The public is encouraged to see a video about the impact of child abuse on impressionable young minds. It will be shown at 6:30 this Thusday night at MTSU's Ned McWherter Learning Resource Center.
When it comes to the impact of child abuse on impressionable young minds, the proof is in the research.
Prevent Child Abuse Tennessee, in partnership with MTSU and Murfreesboro City Schools, will present "Resilience: the Biology of Stress and the Science of Hope," an award-winning documentary.
The hour-long film shows how toxic stress caused by adverse childhood experiences triggers hormones that wreak havoc on children's brains, ultimately affecting their health and prosperity as adults.
"Resilience" chronicles the work of research and other work by physicians, teachers, clinicians, nonprofit organizations and social welfare professionals in attempting to prevent or mitigate the effect of toxic stress on youngsters.
This film is free and open to the public. Doors will open at 6 p.m. Light refreshments will be available. A discussion will follow the screening. The trailer may be viewed at http://kpjrfilms.co/resilience/. To register in advance, go to https://tinyurl.com/ycuadc5h.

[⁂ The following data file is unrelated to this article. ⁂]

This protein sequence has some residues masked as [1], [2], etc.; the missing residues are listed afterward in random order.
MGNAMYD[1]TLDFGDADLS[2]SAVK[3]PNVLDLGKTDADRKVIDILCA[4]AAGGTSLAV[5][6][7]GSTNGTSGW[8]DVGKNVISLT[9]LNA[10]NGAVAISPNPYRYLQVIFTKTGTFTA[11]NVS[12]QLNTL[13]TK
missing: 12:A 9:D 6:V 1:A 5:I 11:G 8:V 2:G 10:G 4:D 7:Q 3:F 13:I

In keeping with child abuse, A bill moved forward by State Representative Mike Sparks and Senator Bill Ketron could eventually abolish the statute of limitations in Tennessee against those who sexually abuse children.
Last Thursday (4/12/18), both the Tennessee senate and house passed a bill to study the impact of eliminating the statute for felony sex abuse offenses committed on children.
95 lawmakers in the House voted in favor of the bill passing. No one voted against the bill.
If the study is favorable to taxpayers and helps to lock up those who commit such crimes, it could be signed into law during the 2019 legislative session.
It has been proven that youth who were sexually abused, often wait many years before coming forward. This proposed bill totally elemenates the statute of limitations. In other words, if a victim waits forty years to come forward about the abuse and the suspect is found to be guilty by a court of law, then the suspect can and will be convicted and sentenced.
The law would not be retroactive. Instead, it would be from the day the statute is dropped - forward.
NewsRadio WGNS will keep you informed.